Thomas Jefferson Papers

From Thomas Jefferson to Thomas Cooper, 15 October 1819

Oct. 15. 19

Dear Sir.

By instructions from the board of Visitors of the University of Virginia we make to you the following communications. At our first meeting, in March last, the board determined that three buildings should be undertaken in the present year, which, with the two already on hand might enable them to open the University partially by the 1st of April next; & with this expectation they fixed on that day for the commencement of your functions. the subscribers, whom they appointed a Committee of superintendance, with the duty of carrying their measures into execution, directed advertisements for workmen in different lines to give in proposals for undertaking these buildings, in which they had your kind assistance. mr Ware from Philadelphia offering those which were most acceptable two of these buildings were reserved for him. he went back, promising to return here immediately with a sufficient number of workmen. we waited & waited without hearing any thing definitively from him, & at length received private information that he was detained by his creditors, and in actual jail in Delaware. it was now July, half the season gone, his services despaired of, and we deemed it our duty to engage others immediately. the Proctor accordingly engaged the buildings reserved for him to others who had been competitors from Richmond, and they had come on to the place to begin their operations. at this moment mr Ware arrived, informed us he had about twenty hands on the way coming on by water, and they soon arrived. our embarrasment was extreme; as, to send these people back again, was ruin to him. under this difficulty we resolved, without authority from the board, to engage to him two more pavilions, with their adjacent dormitories, making seven with those already on hand, which and more we knew would be ultimately wanting. the board at their late meeting, on consideration of the circumstances approved of what we had done; but found it necessary to go into an examination of the state in which this additional engagement would leave their funds. they found on this examination that it would nearly, if not entirely exhaust them to the last day of the ensuing year 1820, and leave them no means of engaging other professors untill that epoch, and that thus a physical necessity of further postponement was produced. I can assure you that their greatest concern at this result was the degree in which this necessity would affect your convenience and interest. for they thought that to open the University with a single professor would expose it to ridicule, and apply to themselves, the fable of the mountain & mouse. they ultimately therefore came to the resolution accompanying this, instructed the committee to communicate it to you, and to ask how this postponement may suit your convenience so as still to leave them the assurance of your services when they shall open the institution? they did not fix another day for that opening; but having forbidden all further engagements for buildings, it was the confident opinion of every member that as our funds would be certainly liberated by the last day of the ensuing year, we might safely then engage professors in proportion to the accomodations prepared, so as to be certain of opening at the beginning of the following year, 21. or rather on the 1st day of February of that year, as that is the day proposed for the termination of the annual vacation, & beginning of a new term. of this we think ourselves certain, even if no further assistance towards an earlier opening should be afforded by our legislature. but as their act requires us to make an annual report of the condition of the University, to be laid before them, a Report is prepared in which a statement of our affairs is laid before them, with an estimate of the sum which would compleat our buildings, and put it in our power to take measures for procuring professors by autumn next. the legislature meets on the first Monday of December next, and we have considerable hope that the progress we have actually made, and the public impatience will influence them favorably; and the more as there is a sufficient sum of money on hand which it is thought (altho’ with some difference of opinion) they may rightfully apply to this purpose.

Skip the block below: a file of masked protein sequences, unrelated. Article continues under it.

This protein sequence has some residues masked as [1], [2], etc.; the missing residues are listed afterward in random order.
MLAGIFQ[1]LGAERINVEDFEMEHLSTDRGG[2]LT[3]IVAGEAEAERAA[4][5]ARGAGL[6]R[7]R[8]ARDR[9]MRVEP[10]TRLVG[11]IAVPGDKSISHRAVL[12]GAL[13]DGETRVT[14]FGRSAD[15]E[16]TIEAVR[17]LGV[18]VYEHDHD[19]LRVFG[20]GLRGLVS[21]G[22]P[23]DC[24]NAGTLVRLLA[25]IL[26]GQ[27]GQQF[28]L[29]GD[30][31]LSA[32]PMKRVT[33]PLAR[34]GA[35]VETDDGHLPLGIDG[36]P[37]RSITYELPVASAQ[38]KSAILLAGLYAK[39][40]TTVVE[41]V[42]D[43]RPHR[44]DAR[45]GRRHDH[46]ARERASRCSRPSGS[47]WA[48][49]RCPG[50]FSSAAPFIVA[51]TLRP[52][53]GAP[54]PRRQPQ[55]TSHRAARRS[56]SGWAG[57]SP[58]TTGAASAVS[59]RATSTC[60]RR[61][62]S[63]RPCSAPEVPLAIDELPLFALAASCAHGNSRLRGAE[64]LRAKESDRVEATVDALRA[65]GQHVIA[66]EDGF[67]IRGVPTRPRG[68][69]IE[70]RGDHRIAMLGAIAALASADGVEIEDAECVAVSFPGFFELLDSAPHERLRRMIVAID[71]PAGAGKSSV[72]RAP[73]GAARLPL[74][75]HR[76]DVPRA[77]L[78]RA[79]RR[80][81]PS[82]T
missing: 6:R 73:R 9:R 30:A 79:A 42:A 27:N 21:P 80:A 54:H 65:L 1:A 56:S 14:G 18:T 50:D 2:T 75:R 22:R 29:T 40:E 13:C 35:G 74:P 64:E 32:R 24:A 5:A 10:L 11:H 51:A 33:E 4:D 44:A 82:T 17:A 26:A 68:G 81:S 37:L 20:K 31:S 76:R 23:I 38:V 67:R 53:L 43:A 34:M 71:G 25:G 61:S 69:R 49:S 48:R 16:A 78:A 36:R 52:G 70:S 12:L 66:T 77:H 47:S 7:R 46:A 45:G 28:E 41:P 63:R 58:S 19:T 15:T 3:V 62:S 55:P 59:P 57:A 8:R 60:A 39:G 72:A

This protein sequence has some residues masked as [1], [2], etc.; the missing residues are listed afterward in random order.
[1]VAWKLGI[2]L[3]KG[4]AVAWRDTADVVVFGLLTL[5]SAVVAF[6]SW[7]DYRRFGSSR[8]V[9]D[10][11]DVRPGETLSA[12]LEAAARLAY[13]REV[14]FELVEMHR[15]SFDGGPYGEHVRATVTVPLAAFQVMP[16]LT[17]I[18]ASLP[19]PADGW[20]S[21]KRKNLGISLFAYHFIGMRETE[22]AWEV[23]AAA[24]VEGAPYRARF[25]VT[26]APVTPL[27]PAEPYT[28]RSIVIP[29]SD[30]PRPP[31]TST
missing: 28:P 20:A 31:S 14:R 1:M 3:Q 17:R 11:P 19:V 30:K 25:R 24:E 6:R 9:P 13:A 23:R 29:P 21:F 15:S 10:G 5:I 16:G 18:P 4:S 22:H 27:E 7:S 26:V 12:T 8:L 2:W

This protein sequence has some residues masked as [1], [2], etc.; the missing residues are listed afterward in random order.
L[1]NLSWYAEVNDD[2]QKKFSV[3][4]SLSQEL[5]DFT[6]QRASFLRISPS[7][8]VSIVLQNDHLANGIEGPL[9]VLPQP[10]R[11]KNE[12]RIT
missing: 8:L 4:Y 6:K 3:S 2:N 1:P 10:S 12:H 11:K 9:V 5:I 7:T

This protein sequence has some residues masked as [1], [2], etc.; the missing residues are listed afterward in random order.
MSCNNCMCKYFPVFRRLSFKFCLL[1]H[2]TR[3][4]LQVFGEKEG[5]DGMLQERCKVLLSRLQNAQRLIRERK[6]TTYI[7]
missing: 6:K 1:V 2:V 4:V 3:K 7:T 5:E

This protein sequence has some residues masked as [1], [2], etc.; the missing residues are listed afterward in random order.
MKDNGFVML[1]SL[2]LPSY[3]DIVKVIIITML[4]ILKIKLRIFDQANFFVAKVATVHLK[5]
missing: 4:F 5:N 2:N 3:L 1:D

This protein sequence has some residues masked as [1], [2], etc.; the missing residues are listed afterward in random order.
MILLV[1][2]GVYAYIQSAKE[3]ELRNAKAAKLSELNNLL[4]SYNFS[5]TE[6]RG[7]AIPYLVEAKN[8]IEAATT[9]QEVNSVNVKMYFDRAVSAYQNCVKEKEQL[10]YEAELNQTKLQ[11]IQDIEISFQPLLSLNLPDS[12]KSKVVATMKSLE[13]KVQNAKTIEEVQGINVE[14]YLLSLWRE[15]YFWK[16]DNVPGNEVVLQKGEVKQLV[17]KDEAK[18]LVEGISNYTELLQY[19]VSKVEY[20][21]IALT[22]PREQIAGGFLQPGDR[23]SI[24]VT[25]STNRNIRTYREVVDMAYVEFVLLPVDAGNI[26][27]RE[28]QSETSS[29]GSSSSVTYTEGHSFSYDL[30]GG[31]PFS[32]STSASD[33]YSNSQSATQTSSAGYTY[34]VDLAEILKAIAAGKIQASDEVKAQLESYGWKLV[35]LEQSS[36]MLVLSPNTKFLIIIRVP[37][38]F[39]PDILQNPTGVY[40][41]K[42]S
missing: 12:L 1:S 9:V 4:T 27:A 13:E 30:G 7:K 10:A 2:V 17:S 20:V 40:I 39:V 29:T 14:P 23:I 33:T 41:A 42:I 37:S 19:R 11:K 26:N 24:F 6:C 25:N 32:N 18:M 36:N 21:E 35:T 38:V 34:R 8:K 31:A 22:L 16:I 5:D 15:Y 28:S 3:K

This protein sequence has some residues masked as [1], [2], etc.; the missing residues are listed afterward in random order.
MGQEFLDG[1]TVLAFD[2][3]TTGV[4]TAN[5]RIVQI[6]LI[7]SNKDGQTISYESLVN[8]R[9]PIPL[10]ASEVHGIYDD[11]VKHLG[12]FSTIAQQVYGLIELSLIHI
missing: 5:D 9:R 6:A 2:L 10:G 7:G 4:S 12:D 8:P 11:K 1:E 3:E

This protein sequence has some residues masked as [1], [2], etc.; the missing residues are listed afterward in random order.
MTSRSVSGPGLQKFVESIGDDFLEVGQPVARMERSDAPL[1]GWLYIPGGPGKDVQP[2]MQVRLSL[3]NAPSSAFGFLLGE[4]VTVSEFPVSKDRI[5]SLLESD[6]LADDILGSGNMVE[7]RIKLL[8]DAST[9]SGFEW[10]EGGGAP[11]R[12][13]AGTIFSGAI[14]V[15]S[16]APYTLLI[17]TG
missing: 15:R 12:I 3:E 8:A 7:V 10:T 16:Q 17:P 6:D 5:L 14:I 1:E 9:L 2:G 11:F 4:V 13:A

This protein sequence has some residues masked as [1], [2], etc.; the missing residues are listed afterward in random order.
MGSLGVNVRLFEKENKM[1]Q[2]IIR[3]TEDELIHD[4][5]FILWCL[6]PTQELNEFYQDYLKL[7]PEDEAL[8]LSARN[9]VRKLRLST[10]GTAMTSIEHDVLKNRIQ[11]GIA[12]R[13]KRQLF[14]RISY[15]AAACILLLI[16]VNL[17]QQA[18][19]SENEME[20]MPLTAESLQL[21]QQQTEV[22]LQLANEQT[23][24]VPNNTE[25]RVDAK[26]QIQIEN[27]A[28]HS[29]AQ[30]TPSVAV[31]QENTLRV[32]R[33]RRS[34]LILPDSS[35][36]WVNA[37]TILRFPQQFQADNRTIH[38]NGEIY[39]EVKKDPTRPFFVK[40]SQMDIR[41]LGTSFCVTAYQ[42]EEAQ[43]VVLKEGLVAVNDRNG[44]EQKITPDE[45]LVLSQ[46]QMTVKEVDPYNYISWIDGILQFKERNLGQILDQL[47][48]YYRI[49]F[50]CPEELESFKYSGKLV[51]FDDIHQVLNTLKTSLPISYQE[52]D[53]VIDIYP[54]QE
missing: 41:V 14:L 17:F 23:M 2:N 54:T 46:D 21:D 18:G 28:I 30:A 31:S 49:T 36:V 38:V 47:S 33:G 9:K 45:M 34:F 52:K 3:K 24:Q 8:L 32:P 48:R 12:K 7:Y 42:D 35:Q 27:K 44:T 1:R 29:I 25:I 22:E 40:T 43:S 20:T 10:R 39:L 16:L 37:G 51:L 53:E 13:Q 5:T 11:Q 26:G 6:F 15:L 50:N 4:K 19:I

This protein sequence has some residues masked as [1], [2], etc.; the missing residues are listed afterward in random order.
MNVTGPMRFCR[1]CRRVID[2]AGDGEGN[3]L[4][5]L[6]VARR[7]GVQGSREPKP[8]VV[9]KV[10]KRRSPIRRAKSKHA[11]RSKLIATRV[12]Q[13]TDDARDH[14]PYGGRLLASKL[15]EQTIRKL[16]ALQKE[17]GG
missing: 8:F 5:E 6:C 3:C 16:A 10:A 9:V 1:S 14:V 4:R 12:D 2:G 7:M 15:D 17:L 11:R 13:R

We have gone into these details to explain the accident which led us into engagements beyond what had been intended, and the suspension this has forced on us. the early and constant solicitude shewn, first by the Visitors of the Central College and then by those of the University, proves the continued desire to make you a part of our establishment; and from the same motive the board has empowered the Committee of superintendance to concur definitively in the arrangements which your convenience may require. in this the chief restraining consideration would be one which we are sure you would also respect, the fear of lessening the confidence of the legislature, by any act they should disapprove, while we look to them as the only resource for compleating our present plan, & enlarging it in future.

We hope that these explanations will manifest to you the estimation in which the Visitors of the University hold your services, and we add to them assurances of our particular and personal esteem & respect.

Th: Jefferson

John H. Cocke


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